The BBC has seen video and eyewitness testimony that appears to corroborate allegations of chemical weapons' use in the Syrian town of Saraqeb. So what do we know about the alleged instances of chemical weapons use in the conflict so far?
Syria's chemical weapons stocks, and the possibility that President Bashar al-Assad's government might use them, has been one of the factors that has most worried observers of the conflict.
In July 2012, the Syrian government implicitly admitted what had long been suspected by experts in the field of chemical weapons proliferation - that Syria had stocks of chemical weapons.
Damascus said the weapons, stored and secured by the armed forces, would never be used "inside Syria", but would be used against an external attack.
In March came allegations of the use of chemical weapons in the town of Khan al-Assal in northern Syria.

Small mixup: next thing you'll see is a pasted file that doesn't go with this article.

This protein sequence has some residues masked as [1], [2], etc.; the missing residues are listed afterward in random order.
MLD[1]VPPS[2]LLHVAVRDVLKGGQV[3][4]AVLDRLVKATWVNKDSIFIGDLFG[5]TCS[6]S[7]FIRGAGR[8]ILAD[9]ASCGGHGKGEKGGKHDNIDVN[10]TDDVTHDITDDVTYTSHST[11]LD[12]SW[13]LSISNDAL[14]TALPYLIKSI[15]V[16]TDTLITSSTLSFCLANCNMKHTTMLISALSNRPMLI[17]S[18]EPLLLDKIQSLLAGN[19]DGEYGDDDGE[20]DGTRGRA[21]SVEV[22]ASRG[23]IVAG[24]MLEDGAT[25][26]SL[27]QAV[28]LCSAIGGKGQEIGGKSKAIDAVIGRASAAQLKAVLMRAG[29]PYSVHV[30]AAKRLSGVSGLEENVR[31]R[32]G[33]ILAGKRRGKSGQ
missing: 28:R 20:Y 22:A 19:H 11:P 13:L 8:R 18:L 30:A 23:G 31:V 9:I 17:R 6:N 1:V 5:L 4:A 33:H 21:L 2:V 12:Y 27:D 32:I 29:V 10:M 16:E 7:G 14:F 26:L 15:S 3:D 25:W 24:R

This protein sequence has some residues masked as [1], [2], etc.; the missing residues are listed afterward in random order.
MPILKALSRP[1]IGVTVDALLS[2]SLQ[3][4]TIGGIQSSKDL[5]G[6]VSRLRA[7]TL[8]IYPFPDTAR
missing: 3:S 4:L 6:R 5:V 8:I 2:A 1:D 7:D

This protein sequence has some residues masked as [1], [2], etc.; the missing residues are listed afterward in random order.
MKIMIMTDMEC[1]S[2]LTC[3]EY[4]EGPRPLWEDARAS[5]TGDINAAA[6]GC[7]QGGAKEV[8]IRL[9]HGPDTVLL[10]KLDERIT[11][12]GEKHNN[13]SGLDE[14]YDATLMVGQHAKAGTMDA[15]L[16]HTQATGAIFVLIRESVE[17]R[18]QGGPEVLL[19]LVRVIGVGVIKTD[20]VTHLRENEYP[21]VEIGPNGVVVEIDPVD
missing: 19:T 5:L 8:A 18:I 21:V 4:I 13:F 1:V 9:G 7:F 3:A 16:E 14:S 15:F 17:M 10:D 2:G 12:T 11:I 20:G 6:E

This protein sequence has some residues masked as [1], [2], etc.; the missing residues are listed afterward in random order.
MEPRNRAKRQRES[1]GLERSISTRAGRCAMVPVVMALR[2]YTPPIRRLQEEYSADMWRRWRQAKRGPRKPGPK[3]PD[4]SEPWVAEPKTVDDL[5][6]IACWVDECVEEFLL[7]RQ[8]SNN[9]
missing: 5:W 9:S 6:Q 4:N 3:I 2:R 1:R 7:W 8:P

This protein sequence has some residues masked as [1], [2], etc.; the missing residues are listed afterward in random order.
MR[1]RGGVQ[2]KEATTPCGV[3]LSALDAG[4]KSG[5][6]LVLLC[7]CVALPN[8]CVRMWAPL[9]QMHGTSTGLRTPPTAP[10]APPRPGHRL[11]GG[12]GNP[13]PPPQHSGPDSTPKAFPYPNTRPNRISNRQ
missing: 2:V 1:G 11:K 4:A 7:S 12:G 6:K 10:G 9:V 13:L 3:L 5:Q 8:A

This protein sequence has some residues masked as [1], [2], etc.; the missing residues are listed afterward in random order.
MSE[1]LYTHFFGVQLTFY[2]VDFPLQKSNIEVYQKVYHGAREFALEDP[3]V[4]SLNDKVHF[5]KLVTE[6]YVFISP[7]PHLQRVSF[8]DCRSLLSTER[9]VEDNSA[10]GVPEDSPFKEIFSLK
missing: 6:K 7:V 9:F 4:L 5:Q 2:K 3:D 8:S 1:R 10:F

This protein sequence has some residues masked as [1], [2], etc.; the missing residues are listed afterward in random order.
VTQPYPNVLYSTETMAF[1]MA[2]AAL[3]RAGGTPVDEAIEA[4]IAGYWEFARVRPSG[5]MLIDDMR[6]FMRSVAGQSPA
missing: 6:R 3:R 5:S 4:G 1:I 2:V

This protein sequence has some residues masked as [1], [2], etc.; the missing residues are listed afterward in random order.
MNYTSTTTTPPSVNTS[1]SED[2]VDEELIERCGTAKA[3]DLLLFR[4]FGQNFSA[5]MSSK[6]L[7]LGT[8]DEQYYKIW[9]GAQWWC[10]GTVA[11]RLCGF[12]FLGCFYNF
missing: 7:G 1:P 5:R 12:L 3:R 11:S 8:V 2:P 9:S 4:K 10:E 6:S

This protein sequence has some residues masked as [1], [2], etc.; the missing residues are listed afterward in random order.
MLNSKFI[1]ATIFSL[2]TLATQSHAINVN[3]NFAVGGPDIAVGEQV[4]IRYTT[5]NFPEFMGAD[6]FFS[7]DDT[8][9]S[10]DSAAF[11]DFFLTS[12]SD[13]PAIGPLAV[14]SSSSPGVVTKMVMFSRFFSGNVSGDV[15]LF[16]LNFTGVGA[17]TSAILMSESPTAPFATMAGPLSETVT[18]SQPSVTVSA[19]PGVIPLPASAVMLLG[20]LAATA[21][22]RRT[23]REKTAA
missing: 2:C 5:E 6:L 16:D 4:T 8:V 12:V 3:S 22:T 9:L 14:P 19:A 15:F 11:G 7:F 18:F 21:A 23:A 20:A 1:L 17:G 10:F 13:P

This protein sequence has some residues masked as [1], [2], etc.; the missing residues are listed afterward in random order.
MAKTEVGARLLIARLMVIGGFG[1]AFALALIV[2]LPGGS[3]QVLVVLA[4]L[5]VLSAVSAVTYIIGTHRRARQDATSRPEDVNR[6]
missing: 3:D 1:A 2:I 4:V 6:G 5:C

There have been several such alleged incidents since. As with much of the conflict in Syria, the claims have been extremely difficult to verify independently because of restrictions on journalists' movements.
Khan al-Assal, 19 March 2013
Syria's state news agency Sana reported that "terrorists" had fired a rocket "containing chemical materials", killing 16 people in the Khan al-Assal area of Aleppo province.
Sana published photographs of what it claimed were victims, although they appeared to show no obvious signs of exposure to chemical weapons. The official death toll rose to 31.
The UK-based activist group the Syrian Observatory for Human Rights (SOHR) put the figure of those killed at 26, including 16 soldiers.
A spokesman for the rebel Higher Military Council in Aleppo, Qassim Saadeddine, said the government had carried out a chemical attack.